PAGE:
New Delhi: It was history being made on radio. Prime Minister Narendra Modi and US President Barack Obama addressed a joint “Mann ki Baat” programme on radio, talking about their humble origins, their inspirations, on women empowerment and youth and values shared by two of world's largest democracies.
US President Barack Obama meets Indian Prime Minister Narendra Modi
The programme, which was recorded Monday but broadcast Tuesday, amply reflected the personal warmth and admiration of two leaders for each other and their common view on some problems.
Obama, taking a veiled dig at China and some other countries seen to regulate information flow through the internet, said he had much greater faith in open societies in their ability to succeed and thrive in the new information age than the “closed societies” which try to control information that citizens receive.
The personal chemistry between the two was evident with Modi referring to Obama by his first name.
Obama said it was apparently the first joint radio broadcast by leaders of the two countries.
No hard questions relating to politics or economy were taken up, though queries came from people in different parts of the country.
Modi set the tone for the over 30-minute broadcast saying that some questions “touch the heart” and through them the two leaders will be able to reach out to the common man in different parts of the country.
He also said he looked up the meaning of Barack, which means “one who is blessed” in Swahili.
“Along with a name, his family has given him a gift,” Modi said, adding African countries have lived by the ancient idea of “Ubuntu” which alludes to “oneness in humanity” and reflected the spirit of “Vasudhaiva kutumbakam (the world is a family).”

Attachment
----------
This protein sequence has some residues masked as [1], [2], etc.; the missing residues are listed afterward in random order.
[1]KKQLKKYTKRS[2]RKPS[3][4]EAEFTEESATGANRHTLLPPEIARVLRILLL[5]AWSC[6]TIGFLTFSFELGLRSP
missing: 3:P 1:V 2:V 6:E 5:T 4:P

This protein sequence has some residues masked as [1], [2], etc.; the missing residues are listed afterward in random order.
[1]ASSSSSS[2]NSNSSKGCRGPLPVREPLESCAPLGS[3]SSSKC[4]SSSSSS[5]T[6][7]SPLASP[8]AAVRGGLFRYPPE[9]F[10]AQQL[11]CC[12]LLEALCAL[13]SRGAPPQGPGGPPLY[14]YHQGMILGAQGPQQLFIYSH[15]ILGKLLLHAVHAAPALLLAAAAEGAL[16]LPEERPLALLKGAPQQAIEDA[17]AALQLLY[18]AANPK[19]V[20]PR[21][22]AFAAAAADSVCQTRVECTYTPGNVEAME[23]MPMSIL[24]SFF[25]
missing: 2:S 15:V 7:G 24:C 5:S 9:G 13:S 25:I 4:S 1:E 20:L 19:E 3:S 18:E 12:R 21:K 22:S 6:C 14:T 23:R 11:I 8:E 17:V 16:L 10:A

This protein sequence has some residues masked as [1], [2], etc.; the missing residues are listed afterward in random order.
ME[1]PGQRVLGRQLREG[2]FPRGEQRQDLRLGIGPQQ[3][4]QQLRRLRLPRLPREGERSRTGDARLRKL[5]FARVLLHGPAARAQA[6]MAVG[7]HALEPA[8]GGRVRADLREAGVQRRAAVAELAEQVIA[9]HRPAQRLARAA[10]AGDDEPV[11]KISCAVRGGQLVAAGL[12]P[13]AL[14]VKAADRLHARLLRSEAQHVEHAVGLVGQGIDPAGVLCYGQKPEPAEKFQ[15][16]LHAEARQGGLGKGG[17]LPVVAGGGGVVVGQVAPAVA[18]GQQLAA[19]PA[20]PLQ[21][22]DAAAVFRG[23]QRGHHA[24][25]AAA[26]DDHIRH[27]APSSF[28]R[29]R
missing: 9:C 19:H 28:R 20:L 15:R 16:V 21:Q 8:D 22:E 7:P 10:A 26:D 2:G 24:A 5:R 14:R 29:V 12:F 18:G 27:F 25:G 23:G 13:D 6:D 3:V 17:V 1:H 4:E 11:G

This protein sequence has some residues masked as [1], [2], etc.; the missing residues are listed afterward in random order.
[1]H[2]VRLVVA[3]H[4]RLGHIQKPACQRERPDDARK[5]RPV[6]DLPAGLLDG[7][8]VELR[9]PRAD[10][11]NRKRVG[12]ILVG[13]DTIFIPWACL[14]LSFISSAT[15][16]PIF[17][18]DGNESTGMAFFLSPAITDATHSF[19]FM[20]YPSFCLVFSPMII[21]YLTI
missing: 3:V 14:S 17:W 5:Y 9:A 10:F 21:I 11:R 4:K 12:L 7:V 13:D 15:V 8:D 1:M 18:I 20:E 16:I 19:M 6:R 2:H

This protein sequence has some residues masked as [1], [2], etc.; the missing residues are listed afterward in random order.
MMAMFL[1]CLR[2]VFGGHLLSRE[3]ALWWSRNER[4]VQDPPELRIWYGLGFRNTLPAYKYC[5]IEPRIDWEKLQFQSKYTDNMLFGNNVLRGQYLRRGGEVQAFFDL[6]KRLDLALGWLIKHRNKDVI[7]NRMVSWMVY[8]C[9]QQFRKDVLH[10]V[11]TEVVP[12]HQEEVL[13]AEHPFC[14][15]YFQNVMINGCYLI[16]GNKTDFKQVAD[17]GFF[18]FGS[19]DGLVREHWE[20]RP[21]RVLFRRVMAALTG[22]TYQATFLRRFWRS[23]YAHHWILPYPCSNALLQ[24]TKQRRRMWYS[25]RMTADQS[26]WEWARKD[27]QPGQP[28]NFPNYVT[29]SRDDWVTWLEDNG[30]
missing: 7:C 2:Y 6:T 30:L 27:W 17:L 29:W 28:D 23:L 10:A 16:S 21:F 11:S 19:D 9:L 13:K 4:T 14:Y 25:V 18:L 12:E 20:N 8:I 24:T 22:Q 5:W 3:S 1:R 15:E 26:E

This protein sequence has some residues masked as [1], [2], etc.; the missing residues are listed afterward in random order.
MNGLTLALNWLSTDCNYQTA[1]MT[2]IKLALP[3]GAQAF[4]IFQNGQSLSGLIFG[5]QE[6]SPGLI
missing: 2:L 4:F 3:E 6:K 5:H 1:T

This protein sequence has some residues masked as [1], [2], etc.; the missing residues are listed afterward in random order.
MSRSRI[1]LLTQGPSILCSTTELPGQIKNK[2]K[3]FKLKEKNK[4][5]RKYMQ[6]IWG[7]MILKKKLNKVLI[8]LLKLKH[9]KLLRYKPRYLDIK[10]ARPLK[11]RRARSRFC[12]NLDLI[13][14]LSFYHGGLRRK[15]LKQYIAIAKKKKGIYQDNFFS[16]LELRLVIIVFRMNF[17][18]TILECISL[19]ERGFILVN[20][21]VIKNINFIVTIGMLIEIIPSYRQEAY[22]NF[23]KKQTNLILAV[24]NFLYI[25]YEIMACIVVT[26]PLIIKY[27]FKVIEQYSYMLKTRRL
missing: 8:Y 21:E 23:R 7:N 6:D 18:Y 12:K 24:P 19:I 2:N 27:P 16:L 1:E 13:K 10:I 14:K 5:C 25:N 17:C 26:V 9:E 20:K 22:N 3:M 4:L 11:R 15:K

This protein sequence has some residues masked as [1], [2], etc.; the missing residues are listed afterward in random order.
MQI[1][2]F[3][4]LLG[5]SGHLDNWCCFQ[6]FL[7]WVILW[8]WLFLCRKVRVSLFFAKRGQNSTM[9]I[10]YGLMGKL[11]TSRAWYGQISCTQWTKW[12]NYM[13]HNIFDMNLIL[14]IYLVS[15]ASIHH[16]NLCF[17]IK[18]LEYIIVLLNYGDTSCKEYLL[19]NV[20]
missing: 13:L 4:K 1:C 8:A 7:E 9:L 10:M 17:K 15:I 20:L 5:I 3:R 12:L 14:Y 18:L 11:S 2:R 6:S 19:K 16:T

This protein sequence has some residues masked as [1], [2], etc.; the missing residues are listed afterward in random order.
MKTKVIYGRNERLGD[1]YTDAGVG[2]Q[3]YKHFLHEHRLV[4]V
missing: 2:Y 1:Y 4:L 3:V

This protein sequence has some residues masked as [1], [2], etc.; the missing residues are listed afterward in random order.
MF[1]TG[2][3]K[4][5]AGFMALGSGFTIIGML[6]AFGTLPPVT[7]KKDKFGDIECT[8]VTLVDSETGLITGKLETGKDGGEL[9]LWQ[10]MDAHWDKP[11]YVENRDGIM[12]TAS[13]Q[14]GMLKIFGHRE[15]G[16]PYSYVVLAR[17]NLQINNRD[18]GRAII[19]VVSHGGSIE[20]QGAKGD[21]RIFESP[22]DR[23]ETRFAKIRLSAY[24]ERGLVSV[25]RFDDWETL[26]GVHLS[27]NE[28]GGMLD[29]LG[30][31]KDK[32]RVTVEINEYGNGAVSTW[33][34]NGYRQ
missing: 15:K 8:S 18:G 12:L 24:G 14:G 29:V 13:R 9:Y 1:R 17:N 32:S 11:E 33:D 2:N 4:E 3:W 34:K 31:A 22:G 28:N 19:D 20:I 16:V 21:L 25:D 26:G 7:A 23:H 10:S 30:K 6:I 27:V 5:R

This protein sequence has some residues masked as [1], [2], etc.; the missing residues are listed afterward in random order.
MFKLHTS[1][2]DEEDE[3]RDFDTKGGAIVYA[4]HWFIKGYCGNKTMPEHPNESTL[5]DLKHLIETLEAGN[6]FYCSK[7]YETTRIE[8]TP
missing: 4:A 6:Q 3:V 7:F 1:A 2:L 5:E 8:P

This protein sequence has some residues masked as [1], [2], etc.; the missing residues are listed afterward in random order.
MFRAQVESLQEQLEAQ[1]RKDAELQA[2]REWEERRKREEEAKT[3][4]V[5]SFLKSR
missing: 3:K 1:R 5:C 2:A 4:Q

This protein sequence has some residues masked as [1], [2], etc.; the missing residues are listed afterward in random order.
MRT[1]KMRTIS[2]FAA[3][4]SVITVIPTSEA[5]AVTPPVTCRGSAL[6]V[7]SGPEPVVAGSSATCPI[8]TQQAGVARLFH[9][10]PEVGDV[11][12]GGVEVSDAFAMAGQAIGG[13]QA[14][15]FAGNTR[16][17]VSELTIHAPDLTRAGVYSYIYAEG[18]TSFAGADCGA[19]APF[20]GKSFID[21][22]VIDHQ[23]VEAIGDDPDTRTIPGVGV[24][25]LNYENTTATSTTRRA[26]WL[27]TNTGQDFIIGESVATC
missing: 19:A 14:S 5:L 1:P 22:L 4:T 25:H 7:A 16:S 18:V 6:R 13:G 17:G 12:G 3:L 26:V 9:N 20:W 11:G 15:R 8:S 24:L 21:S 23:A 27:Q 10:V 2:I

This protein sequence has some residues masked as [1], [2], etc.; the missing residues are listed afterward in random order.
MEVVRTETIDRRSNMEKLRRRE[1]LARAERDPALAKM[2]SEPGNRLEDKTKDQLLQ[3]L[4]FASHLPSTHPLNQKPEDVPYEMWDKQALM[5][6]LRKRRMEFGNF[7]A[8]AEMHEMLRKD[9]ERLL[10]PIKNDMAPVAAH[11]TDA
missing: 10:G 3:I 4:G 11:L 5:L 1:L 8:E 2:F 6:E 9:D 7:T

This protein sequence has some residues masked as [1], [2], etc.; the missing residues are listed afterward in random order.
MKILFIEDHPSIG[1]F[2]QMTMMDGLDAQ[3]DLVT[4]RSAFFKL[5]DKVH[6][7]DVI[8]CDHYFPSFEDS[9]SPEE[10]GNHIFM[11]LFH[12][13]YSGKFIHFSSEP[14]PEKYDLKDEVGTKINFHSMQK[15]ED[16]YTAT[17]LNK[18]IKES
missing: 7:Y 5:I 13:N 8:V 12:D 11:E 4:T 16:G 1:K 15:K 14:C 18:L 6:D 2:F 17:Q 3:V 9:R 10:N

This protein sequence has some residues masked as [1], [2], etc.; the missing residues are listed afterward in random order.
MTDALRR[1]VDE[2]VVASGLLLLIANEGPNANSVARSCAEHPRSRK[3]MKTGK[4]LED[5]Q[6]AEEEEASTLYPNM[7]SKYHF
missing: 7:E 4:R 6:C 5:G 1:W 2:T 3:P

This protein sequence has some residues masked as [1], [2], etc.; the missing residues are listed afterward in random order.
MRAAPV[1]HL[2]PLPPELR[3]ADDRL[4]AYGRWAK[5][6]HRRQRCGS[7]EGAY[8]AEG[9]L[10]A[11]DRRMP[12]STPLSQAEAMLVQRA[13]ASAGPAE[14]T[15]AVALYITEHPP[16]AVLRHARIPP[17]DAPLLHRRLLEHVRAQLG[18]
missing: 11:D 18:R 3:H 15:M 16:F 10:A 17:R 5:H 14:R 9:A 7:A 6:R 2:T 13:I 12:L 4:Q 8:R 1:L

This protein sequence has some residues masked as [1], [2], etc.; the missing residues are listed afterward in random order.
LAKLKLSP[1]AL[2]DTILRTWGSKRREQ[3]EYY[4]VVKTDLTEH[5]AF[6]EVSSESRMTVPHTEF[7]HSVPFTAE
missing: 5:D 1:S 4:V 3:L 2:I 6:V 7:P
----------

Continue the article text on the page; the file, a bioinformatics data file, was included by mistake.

Obama, who spoke of the two countries being natural partners, added a personal touch, saying that he would bring his two daughters to India even if it happens after his presidency.
He said his daughters are fascinated by India but have not been able to come on his two visits to the country due to their examinations.
“So when I go back I am going to tell them that India is as magnificent as they imagined,” Obama said.
Modi said when he took a photograhph outside White House in his younger days, he could never imagine he would get to see the building from inside. Referring to his visit to the White House in September last year, Modi said Obama gave him a book of speeches delivered at the World Religions Conference in Chicago in the last part of nineteenth century.
Swami Vivekananda, who delivered a famous speech at the conference, was “the inspiration” of his life, he said.
Obama said he too never imagnied he would be occupying White House the first time he visited the building.
“The notion that a tea seller or somebody who’s born to a single mother like me, could end up leading our countries, is an extraordinary example of the opportunities that exist within our countries,” he said.
Obama revealed though there were days when it is tough and frustrating, he gets succour from change he is able to make in people's lives.
“If you are helping somebody, the expectation you get from that is exceeds anyting else you can do,” he said.
He also also talked of improving health standards and his wife Michelle's work in tackling obesity.
Asked about the American leader who inspired him the most, Modi named Benjamin Franklin, one of the country's founding fathers.
He also revealed that the hospitality he received at a house of a poor person who could not afford milk for his son inspired him to devote his life to the service of the poor.
On the need of changing attitude towards the girl child to improve India's sex ratio, he termed Obama an inspiration, referring to the way he brought up his two daughters.
He also sought to give youth a slogan of uniting the world.
Modi said there will be an e-book of their talk and invited thoughts, through various modes of media, promising the best 100 will find a place in the book.